The awakening and working of Buddhata in mortal sinful beings is not accomplished by logic and discursive argument, as is attested by the history of religion. In spite of the predominantly intellectual tendency of Buddhism, it teaches us to appeal to something else. The deep consciousness of sin, the intensity of desire to be released from the finality of individual existence, and the earnestness of effort put forward to awaken Buddhata—these are the chief conditions. The psychological experience resulting therefrom will naturally be connected with the feeling of passivity.

A New Phase of Buddhism

Buddhism, whose intellectual tendency interpreted the doctrine of Karma individualistically in spite of its teaching of non-ego (anatta), has at last come to release us all from (p. 284) the iron fetters of Karma by appealing to the conception of Buddhata. Finite beings become thus relieved of the logical chain of causation in a world of spirits, but at the same time the notion of sin, which is essentially attached to them as limited in time and space, has taken possession of their religious consciousness. For sin means finite beings’ helplessness of transcending themselves. And if this be the case, to get rid of sin will be to abandon themselves to the care of an infinite being; that is to say, to desist from attempting to save themselves, and instead to bring about a spiritual state of passiveness whereby the ground for the entrance of a reality greater than themselves is prepared. Thus sings Wordsworth:

Nor less I deem that there are powers
Which of themselves our minds impress;
That we can feed this mind of ours
In a wise passiveness.

Think you, ‘mid all this mighty sum
Of things for ever speaking,
That nothing of itself will come
But we must still be seeking.

—Then ask not wherefore, here, alone,
Conversing as I may,
I sit upon this old grey stone,
And dream my time away.

We can thus say that Karma is understood by the Mahayanists rather cosmologically, or that the super-individualistic aspect of Karma came to assert its importance more than its individualistic aspect. Nagarjuna’s attempt to nullify Karma is the negative side of this evolution that has taken place in the history of Buddhism. As long as Karma was conceived individualistically by Hinayanists, there was no room for them to entertain a feeling of passivity. But with the Mahayanist interpretation of Karma a sense of overwhelming oppression came to possess the minds of the Buddhists, because Karma was now understood to have a far deeper, stronger, and wider foundation than hitherto (p. 285) thought of. It grew out of the cosmos itself, against which finite individuals were altogether powerless. This feeling of helplessness naturally turned the Mahayanists towards a being who could overcome the enormity of Karma-force.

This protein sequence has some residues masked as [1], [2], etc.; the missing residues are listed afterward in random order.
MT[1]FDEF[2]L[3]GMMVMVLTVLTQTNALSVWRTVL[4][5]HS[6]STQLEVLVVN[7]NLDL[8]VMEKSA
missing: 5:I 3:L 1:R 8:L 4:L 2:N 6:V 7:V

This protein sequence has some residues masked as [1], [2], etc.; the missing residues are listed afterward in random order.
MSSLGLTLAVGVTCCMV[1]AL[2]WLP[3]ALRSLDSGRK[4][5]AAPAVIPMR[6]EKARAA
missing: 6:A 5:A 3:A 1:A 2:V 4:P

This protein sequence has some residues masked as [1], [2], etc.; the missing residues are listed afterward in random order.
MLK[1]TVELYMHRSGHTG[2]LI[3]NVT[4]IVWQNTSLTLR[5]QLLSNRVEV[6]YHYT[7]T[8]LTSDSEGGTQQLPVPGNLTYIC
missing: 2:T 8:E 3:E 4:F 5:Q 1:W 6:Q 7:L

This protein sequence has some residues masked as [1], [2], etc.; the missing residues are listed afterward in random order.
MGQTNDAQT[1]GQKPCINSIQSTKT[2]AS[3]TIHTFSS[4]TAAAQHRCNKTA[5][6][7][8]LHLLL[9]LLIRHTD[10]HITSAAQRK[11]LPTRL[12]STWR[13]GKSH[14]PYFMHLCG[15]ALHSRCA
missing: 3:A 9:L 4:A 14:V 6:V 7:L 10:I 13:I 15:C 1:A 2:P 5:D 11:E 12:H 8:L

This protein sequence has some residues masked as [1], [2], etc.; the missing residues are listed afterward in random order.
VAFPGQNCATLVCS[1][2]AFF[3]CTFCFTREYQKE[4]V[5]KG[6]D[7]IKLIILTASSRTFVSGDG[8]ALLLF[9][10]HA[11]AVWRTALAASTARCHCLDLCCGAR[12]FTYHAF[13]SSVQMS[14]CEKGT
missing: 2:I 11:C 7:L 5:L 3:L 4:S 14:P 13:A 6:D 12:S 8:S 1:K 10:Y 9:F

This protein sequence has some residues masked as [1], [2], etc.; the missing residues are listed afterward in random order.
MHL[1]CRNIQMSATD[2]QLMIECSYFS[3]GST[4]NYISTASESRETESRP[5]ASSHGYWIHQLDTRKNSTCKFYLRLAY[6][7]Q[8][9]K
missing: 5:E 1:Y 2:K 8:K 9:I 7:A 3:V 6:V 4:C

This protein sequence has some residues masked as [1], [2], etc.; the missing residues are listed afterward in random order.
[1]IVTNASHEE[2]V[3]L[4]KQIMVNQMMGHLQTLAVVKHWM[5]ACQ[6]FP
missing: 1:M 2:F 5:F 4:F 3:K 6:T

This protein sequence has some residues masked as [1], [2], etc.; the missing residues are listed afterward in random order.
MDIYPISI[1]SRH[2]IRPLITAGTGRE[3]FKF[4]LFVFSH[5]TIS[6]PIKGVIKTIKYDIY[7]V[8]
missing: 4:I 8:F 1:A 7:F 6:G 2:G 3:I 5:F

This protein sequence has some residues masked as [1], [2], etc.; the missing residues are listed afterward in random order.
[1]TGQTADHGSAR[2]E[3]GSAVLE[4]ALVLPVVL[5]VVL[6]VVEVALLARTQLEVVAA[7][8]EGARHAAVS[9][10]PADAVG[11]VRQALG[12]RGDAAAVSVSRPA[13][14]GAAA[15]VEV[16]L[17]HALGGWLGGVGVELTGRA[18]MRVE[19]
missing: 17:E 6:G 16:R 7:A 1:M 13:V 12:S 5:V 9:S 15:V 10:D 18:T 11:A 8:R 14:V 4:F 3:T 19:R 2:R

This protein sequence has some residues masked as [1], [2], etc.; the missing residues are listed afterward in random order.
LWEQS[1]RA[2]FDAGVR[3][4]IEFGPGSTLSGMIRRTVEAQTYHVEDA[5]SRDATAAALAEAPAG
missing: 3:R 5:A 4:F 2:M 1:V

There was another factor in the religious consciousness of the Mahayanists that made them ever persistent in applying for the super-individualistic powers of Buddhata. By this I mean the feeling of compassion (karuna) going beyond individualism. This is an annoying feeling, to say the least; it goes directly against the instinct of self-preservation. But there is no doubt that its roots are deeply laid, and in fact it makes up the very foundation of human nature.

Compassion then walks hand in hand with sorrow, for a compassionate soul is always sorrowful when he observes how ignorant and confused the world is, and grows conscious of something in himself that makes him feel his own participation in universal confusion and iniquity. The sense of sin is the outcome of all this. Perhaps here lies one of the reasons why the practice of asceticism has a strong appeal to the religiously-minded, who feel a shadow of penitence not always realizing exactly why they do. When the overwhelming force of Karma is thus combined with compassion, sorrow, and even sin, the attitude of the Buddhist towards himself assumes an altogether different aspect; he is no more a self-reliant individualist, he now wants to identify himself with a power that holds in itself the whole universe with all its multitudinousness.

III

The Psychology of Passivity

Passivity is essentially psychological, and to interpret it metaphysically or theologically is another question. The feeling that one has been cleansed of sin is passive as far as (p. 286) the sinner’s consciousness is concerned. This subjectivism may be objectively verified or may not. But to say that in this consciousness there is absolutely no other feeling than passivity is not correct.

This feeling, which came upon us indeed quite abruptly or without our being conscious of every step of its progress, is no doubt predominant especially when we know that with the utmost voluntary efforts we could not induce a state of liberation. But when the feeling is analysed and its component factors are determined, we realize that this passivity is made possible only when there is something intensely active within ourselves. Let this active background be all blank, absolutely colourless, and there is not even a shadow of passivity felt there. The very fact that it is felt to be passive proves that there is a power on our side that prepares itself to be in a state of receptiveness. The exclusive ‘other-power’ theory maintained by advocates of the Shin school of Buddhism as well as by the Christian quietists is not tenable.